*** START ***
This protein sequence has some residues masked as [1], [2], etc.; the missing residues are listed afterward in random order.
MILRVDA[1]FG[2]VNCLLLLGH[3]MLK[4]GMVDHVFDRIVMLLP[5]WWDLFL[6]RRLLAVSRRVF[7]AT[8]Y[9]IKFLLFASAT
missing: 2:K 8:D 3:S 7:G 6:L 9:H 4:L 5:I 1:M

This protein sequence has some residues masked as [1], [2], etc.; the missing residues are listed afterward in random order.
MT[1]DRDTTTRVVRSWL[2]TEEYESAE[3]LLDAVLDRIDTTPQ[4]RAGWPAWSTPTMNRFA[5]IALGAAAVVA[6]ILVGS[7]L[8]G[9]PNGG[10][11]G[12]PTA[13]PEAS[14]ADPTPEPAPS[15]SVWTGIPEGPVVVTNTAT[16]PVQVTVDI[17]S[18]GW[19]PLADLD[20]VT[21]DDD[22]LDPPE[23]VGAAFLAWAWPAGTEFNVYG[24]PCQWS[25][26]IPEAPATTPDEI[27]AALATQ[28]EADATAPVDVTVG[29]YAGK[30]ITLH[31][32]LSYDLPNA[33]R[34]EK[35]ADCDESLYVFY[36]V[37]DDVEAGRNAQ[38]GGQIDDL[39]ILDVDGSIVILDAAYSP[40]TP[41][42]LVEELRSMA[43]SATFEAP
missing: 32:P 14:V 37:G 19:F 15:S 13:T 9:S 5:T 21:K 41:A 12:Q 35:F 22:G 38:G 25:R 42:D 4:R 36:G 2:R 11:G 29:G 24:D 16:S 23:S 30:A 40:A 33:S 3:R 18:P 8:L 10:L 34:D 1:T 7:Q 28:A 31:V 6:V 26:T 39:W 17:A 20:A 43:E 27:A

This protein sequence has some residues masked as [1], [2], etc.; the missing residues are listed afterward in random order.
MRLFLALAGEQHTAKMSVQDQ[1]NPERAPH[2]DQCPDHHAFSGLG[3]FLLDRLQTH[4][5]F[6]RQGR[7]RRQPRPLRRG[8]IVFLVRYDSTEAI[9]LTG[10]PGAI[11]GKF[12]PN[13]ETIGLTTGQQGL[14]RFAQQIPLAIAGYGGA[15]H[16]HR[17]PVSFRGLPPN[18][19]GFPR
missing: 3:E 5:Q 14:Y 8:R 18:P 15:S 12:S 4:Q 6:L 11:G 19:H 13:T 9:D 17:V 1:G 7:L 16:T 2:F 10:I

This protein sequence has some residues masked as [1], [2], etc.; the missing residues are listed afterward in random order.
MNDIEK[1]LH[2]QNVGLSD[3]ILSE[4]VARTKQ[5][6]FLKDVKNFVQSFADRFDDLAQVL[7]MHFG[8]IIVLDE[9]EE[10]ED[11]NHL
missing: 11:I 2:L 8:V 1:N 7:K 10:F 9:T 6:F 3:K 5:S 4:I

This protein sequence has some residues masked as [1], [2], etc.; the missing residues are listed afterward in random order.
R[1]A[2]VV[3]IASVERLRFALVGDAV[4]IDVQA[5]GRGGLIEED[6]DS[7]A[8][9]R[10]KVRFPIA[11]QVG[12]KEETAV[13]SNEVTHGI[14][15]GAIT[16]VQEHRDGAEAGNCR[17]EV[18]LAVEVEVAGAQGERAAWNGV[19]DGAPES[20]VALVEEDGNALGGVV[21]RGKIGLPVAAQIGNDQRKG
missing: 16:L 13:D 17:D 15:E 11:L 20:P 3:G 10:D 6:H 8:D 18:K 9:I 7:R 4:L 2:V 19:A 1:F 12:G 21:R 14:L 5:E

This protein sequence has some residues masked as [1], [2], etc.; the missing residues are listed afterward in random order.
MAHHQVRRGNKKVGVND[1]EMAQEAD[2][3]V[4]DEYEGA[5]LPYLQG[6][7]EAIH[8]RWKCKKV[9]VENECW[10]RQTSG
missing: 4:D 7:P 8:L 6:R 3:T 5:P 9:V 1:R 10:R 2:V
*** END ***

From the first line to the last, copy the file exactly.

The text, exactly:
This protein sequence has some residues masked as [1], [2], etc.; the missing residues are listed afterward in random order.
MILRVDA[1]FG[2]VNCLLLLGH[3]MLK[4]GMVDHVFDRIVMLLP[5]WWDLFL[6]RRLLAVSRRVF[7]AT[8]Y[9]IKFLLFASAT
missing: 2:K 8:D 3:S 7:G 6:L 9:H 4:L 5:I 1:M

This protein sequence has some residues masked as [1], [2], etc.; the missing residues are listed afterward in random order.
MT[1]DRDTTTRVVRSWL[2]TEEYESAE[3]LLDAVLDRIDTTPQ[4]RAGWPAWSTPTMNRFA[5]IALGAAAVVA[6]ILVGS[7]L[8]G[9]PNGG[10][11]G[12]PTA[13]PEAS[14]ADPTPEPAPS[15]SVWTGIPEGPVVVTNTAT[16]PVQVTVDI[17]S[18]GW[19]PLADLD[20]VT[21]DDD[22]LDPPE[23]VGAAFLAWAWPAGTEFNVYG[24]PCQWS[25][26]IPEAPATTPDEI[27]AALATQ[28]EADATAPVDVTVG[29]YAGK[30]ITLH[31][32]LSYDLPNA[33]R[34]EK[35]ADCDESLYVFY[36]V[37]DDVEAGRNAQ[38]GGQIDDL[39]ILDVDGSIVILDAAYSP[40]TP[41][42]LVEELRSMA[43]SATFEAP
missing: 32:P 14:V 37:G 19:F 15:S 13:T 9:S 5:T 21:K 41:A 12:Q 35:F 22:G 38:G 25:R 42:D 4:R 36:G 2:R 11:G 29:G 24:D 16:S 23:S 30:A 40:A 33:S 3:R 18:P 8:L 10:L 34:D 1:T 7:Q 28:A 31:V 6:V 26:T 39:W 17:A 20:A 43:E 27:A

This protein sequence has some residues masked as [1], [2], etc.; the missing residues are listed afterward in random order.
MRLFLALAGEQHTAKMSVQDQ[1]NPERAPH[2]DQCPDHHAFSGLG[3]FLLDRLQTH[4][5]F[6]RQGR[7]RRQPRPLRRG[8]IVFLVRYDSTEAI[9]LTG[10]PGAI[11]GKF[12]PN[13]ETIGLTTGQQGL[14]RFAQQIPLAIAGYGGA[15]H[16]HR[17]PVSFRGLPPN[18][19]GFPR
missing: 3:E 5:Q 14:Y 8:R 18:P 15:S 12:S 4:Q 6:L 11:G 19:H 13:T 9:D 17:V 1:G 7:L 16:T 2:F 10:I

This protein sequence has some residues masked as [1], [2], etc.; the missing residues are listed afterward in random order.
MNDIEK[1]LH[2]QNVGLSD[3]ILSE[4]VARTKQ[5][6]FLKDVKNFVQSFADRFDDLAQVL[7]MHFG[8]IIVLDE[9]EE[10]ED[11]NHL
missing: 11:I 2:L 8:V 1:N 7:K 10:F 9:T 6:F 3:K 5:S 4:I

This protein sequence has some residues masked as [1], [2], etc.; the missing residues are listed afterward in random order.
R[1]A[2]VV[3]IASVERLRFALVGDAV[4]IDVQA[5]GRGGLIEED[6]DS[7]A[8][9]R[10]KVRFPIA[11]QVG[12]KEETAV[13]SNEVTHGI[14][15]GAIT[16]VQEHRDGAEAGNCR[17]EV[18]LAVEVEVAGAQGERAAWNGV[19]DGAPES[20]VALVEEDGNALGGVV[21]RGKIGLPVAAQIGNDQRKG
missing: 16:L 13:D 17:D 15:E 11:L 20:P 3:G 10:D 6:H 8:D 18:K 9:I 7:R 4:L 2:V 19:A 1:F 12:G 21:R 14:L 5:E

This protein sequence has some residues masked as [1], [2], etc.; the missing residues are listed afterward in random order.
MAHHQVRRGNKKVGVND[1]EMAQEAD[2][3]V[4]DEYEGA[5]LPYLQG[6][7]EAIH[8]RWKCKKV[9]VENECW[10]RQTSG
missing: 4:D 7:P 8:L 6:R 3:T 5:P 9:V 1:R 10:R 2:V